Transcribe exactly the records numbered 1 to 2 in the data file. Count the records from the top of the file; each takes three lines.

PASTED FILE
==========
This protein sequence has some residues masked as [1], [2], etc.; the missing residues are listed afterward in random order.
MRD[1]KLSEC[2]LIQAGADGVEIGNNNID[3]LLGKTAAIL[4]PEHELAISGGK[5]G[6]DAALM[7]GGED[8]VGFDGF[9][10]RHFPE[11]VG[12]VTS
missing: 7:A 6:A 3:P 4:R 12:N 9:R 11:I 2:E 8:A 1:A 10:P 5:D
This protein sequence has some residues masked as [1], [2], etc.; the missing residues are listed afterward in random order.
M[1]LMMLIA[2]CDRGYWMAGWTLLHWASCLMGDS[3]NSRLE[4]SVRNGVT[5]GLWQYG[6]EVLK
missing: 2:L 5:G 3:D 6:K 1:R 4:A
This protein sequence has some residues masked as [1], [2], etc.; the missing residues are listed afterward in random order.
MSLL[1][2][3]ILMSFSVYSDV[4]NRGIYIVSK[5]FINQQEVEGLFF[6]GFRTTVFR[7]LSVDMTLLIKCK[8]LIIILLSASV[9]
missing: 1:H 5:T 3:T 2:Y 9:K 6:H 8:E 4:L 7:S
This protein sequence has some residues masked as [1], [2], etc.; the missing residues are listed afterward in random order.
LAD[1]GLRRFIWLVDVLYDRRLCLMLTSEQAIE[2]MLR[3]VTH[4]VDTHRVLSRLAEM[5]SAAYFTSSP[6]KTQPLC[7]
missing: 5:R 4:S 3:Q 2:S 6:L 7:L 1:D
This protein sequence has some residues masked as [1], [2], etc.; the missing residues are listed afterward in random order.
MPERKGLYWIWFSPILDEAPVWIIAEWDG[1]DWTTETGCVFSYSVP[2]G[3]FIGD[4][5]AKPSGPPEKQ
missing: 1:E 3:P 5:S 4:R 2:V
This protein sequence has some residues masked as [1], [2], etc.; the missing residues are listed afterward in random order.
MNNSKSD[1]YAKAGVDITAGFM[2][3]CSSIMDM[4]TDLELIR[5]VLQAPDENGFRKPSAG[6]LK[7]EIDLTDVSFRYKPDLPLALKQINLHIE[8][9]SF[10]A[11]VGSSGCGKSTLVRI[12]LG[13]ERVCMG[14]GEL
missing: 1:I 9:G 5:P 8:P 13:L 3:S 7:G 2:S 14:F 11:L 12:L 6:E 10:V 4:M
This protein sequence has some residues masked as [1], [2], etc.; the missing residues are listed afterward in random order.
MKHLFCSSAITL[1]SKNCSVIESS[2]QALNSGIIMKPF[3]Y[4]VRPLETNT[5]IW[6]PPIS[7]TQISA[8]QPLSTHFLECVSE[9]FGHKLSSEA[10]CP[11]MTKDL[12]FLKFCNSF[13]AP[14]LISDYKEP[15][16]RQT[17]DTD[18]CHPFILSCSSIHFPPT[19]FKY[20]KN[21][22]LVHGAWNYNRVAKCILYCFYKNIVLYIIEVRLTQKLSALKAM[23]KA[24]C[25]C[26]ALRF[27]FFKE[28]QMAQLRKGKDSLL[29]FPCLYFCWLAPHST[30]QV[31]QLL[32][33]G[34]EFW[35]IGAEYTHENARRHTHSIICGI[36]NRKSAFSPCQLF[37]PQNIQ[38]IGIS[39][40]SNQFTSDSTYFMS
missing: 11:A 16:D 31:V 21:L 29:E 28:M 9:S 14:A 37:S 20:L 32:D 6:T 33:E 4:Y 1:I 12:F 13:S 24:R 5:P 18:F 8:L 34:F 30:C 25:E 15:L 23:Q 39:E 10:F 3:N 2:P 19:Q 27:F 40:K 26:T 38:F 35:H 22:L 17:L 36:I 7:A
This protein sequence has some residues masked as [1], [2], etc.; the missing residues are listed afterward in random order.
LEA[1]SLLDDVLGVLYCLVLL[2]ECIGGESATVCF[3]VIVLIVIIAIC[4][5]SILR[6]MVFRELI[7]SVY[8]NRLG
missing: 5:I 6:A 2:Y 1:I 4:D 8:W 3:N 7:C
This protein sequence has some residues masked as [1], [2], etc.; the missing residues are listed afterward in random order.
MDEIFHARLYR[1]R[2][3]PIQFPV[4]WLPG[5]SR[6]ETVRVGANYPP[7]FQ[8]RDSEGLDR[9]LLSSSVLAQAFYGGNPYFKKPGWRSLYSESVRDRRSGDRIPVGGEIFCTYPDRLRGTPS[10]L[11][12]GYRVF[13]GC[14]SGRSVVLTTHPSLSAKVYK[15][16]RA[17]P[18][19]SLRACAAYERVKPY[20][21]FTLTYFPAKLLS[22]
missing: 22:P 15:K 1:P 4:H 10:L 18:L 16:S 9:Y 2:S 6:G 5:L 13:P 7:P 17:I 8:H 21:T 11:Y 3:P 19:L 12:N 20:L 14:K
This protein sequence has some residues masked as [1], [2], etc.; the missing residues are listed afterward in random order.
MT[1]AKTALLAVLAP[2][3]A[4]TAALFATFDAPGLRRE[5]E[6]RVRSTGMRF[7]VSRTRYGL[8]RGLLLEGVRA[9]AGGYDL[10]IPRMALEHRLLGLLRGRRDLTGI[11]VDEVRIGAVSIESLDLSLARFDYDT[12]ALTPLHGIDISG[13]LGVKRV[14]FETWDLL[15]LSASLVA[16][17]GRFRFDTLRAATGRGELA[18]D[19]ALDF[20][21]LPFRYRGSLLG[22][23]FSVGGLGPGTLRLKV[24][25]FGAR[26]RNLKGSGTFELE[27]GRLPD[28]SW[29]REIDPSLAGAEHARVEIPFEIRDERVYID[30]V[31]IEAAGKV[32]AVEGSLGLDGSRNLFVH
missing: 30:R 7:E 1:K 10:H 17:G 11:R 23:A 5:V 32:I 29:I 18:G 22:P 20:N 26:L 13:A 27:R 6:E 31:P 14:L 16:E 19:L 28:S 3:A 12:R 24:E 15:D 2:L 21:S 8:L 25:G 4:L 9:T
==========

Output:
This protein sequence has some residues masked as [1], [2], etc.; the missing residues are listed afterward in random order.
MRD[1]KLSEC[2]LIQAGADGVEIGNNNID[3]LLGKTAAIL[4]PEHELAISGGK[5]G[6]DAALM[7]GGED[8]VGFDGF[9][10]RHFPE[11]VG[12]VTS
missing: 7:A 6:A 3:P 4:R 12:N 9:R 11:I 2:E 8:A 1:A 10:P 5:D
This protein sequence has some residues masked as [1], [2], etc.; the missing residues are listed afterward in random order.
M[1]LMMLIA[2]CDRGYWMAGWTLLHWASCLMGDS[3]NSRLE[4]SVRNGVT[5]GLWQYG[6]EVLK
missing: 2:L 5:G 3:D 6:K 1:R 4:A